Higher Path Holistic Care is in a purple building, flanked on one side by apartments. Neighbors said there have been at least two prior robberies at the dispensary.

Kristin Dickson, 33, who owns a craft and clothing store nearby said she walked outside Thursday afternoon to get the mail and saw a security guard who appeared to have been shot bleeding and walking down the street.

"It's just really disturbing," she said. "There's families that live here. ... I don't have anything against marijuana pharmacies as a business. But because it’s created opportunities for crime, as a business owner, I want something that compliments my business. Not something that creates an opportunity for crime to happen.

Across the street at Hubbard Auto Repair, office manager Lorena Hubbard, 29, said she believes the police have responded twice before to robberies at the site. The first time, she said, owners installed cameras at the entrance. The second time, she said, the robbers tied up everyone in the store.

When asked whether he believed the dispensaries were targeted because they sold marijuana, LAPD Deputy Chief David Doan said: “It is because they have a lot of cash. It’s a cash-and-carry business. You don’t see a lot of people coming in with credit cards or writing checks. They come in with cash. That’s what’s attractive. Any business that does a lot of cash business has that risk.”

The deaths have rattled medical marijuana collective operators and patient advocates, who expressed fears that the two dispensaries were targeted by violent gangs.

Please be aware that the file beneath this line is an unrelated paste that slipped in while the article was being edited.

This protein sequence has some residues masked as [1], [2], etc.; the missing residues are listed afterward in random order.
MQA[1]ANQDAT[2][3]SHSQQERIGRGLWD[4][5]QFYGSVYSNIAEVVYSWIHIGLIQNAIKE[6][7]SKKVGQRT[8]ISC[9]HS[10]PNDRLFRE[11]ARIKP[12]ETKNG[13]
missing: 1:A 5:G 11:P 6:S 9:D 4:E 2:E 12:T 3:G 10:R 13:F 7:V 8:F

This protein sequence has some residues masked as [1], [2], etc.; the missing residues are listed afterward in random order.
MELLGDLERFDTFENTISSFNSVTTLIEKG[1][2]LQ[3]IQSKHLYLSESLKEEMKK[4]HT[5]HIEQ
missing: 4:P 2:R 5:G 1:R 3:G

Yamileth Bolanos, president of the Greater Los Angeles Collectives Alliance, criticized a provision in the city's new medical marijuana ordinance that will require dispensaries to have security guards who are not armed. “To me, that’s the scariest thing in the world,” she said. “We’re just sitting ducks, and everybody says that.”

Bolanos said several operators have told her business was extremely light. “Everybody’s scared,” she said. “Every time that something bad happens, the patients pull back for a day or so.”

Los Angeles County Sheriff Lee Baca said the slayings could be linked to drug cartels.

“There’s a matter for us having to be on full alert as to what the reasons were for such brutal murders. It’s one thing to go in and put a gun in the face of a person whose running a commercial establishment and ask him for the money. It’s a totally different thing by assassinating the person that you’re robbing,” he said. “That, to me, is very cartelish in its style.”

Baca also said that there have been no robberies or violence at the dispensaries in the department’s jurisdiction. “Now we are starting to see the sinister side,” he said.

Los Angeles County Dist. Atty. Steve Cooley said the cash and marijuana at dispensaries made them magnets for crime. “I think it’s predictable gangs will get involved. They go where the money is,” he said.

Both spoke Friday morning at an event organized to oppose the marijuana legalization initiative on the November ballot. Bishop Ron Allen, president of the International Faith Based Coalition, said the deaths answered the question of whether legalized marijuana would bring more crime.  “Will crime increase? Well, L.A., what happened last night?” he asked.

-- Joel Rubin, Paloma Esquivel and John Hoeffel

Staff writer David Zahniser contributed to this report. 

Photo: Officers gather at the shooting scene. Credit: John W. Adkisson / Los Angeles Times